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Dear Word Detective: Which is correct: to “home in on” something or “to hone in on” something? Are they interchangeable? I don’t think so, but which is correct? — Bill Wagner.
Oh, correct, shmorrect. Whatever floats your boat, I say. It’s a lovely day and I have cats to herd. If you’re really worried about being “correct,” you can always pony up for my Post Facto Usage Insurance (PFUI). PFUI won’t stop you from making what others might consider grammar or usage “mistakes,” but for five bucks a month, I promise to track down anyone who criticizes how you use words and tie their shoelaces together. Wedgies are ten bucks extra.
It’s a hoary cliche (a hoary cliche in itself, of course) that language changes, but most often the change happens so slowly that the new form or usage is dominant before most of us notice. Often it’s only decades or even centuries later that the language cops raise a hue and cry over a “degradation of the language,” frequently blissfully unaware that said “degradation” was pioneered by an illiterate boob named William Shakespeare. In the case of “home in on” and “hone in on,” the change is happening right now, and, thanks to the ubiquitous printed media, we can watch both forms duking it out in real time.
The “more proper,” traditional, and original form of the idiom is “to home in on,” meaning to adjust one’s trajectory, whether literal or metaphorical, so as to set an accurate course for a target or goal (“A good officer could even ‘home in on a bottle of whisky’ placed on the landing field,” 1956). The verb “to home” in this sense comes from the behavior of homing pigeons, and was first used by aviators in the 1920s, who “homed on” the crude radio navigation beacons of the day. “Home in on” was popularized during World War II, and after the war it came into wide use in the figurative sense of “identify an important issue, problem or solution, etc.” (“Mexico’s Professor S. F. Beltran homed in on education as a critical need,” New Scientist, 1971).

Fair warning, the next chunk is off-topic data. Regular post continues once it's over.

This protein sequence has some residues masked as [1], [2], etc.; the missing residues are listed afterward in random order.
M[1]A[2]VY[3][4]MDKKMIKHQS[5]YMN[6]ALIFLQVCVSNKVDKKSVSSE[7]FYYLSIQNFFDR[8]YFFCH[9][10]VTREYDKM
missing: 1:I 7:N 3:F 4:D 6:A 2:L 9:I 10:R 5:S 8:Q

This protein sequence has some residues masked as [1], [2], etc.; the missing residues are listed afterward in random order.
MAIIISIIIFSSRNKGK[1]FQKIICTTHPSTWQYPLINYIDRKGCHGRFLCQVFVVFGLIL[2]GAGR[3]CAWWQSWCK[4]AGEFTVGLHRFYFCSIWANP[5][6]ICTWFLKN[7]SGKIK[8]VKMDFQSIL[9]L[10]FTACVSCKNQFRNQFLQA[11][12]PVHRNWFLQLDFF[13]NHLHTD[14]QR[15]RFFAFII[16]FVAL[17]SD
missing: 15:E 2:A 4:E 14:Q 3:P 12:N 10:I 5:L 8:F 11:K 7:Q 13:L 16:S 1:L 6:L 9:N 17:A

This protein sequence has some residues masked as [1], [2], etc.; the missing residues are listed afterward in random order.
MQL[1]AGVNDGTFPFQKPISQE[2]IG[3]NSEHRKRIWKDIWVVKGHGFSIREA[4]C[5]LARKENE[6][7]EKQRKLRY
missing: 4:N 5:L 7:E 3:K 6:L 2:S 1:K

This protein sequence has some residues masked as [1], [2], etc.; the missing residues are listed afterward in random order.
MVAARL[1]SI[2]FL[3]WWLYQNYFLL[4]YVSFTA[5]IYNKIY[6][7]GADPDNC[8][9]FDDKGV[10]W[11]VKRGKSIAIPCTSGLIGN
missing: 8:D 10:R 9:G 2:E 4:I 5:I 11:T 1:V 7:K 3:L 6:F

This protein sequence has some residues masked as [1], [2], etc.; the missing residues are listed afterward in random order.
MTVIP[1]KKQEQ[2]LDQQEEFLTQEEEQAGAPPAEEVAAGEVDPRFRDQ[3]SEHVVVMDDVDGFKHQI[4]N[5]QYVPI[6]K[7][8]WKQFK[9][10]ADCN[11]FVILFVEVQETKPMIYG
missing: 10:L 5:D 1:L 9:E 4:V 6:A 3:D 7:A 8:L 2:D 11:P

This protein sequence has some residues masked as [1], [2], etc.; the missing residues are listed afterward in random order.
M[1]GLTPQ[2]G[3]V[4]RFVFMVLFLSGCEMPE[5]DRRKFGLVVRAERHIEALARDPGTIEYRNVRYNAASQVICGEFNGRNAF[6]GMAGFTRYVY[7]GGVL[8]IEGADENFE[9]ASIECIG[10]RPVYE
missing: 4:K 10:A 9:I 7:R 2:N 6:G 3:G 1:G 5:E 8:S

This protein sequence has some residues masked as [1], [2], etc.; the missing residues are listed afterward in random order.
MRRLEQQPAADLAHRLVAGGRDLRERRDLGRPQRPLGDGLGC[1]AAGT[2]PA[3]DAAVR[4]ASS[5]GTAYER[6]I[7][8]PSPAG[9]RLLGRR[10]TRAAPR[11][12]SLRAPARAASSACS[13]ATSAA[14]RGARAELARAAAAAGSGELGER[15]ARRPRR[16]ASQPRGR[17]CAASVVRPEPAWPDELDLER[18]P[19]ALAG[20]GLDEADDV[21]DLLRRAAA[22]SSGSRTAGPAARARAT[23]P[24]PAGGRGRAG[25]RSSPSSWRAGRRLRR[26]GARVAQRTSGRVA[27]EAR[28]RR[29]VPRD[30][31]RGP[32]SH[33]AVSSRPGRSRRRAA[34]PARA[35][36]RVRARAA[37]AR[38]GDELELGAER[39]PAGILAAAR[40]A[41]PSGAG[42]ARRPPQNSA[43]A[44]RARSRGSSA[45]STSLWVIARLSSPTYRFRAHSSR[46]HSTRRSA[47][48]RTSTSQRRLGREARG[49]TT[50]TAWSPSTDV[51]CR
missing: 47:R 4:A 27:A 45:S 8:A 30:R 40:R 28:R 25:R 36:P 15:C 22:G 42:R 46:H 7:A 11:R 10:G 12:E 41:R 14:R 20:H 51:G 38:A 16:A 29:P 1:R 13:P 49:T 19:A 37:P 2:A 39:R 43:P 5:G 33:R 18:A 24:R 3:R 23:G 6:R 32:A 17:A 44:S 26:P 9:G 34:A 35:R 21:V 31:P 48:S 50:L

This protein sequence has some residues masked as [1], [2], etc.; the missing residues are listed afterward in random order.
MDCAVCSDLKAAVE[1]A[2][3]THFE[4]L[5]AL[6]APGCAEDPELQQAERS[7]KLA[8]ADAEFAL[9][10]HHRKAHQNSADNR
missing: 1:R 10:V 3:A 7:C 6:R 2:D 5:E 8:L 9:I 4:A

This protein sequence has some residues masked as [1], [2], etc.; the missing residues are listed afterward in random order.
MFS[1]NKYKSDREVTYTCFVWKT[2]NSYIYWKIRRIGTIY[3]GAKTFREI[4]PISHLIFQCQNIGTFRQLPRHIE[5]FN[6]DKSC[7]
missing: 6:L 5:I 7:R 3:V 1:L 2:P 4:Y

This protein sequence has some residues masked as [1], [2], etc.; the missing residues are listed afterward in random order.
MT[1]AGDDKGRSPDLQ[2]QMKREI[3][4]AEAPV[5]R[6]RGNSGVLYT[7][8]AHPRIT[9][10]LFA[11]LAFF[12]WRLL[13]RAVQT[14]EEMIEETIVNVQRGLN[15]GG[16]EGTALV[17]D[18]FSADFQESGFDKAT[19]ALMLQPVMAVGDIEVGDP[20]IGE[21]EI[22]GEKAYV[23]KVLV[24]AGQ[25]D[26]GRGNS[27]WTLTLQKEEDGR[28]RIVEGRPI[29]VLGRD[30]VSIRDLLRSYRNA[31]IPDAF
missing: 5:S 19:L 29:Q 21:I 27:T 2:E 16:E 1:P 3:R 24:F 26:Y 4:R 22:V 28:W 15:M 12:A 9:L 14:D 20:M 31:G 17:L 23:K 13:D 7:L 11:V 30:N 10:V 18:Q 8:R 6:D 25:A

The use of “to hone in on” in the same sense is considerably more recent, apparently dating to the 1960s and seen mostly in the US. “Hone” itself is a perfectly good verb, of course, meaning “to sharpen,” and comes from the noun “hone,” which comes from the Old English “han” (rock) and today means “sharpening stone, whetstone.” Chefs have been “honing” their knives for centuries.
The substitution of “hone” for “home” is not a mere spelling mistake; there’s actually a bit of logic to it. “Hone” has been used in a figurative sense since the mid-19th century to mean “practice or refine,” and we often speak of “honing one’s skills.” So, for instance, narrowing one’s focus to the most important task on a given day might be plausibly seen as “honing” one’s productivity. From there it’s a short jump to “honing in” on your top priority.
Which form is correct? To play it safe, I’d go with “home in on” for the time being. But in a world where increasing numbers of people have never heard of homing pigeons but every athlete “hones” his or her skills, I’d say that the future probably belongs to “hone in on.”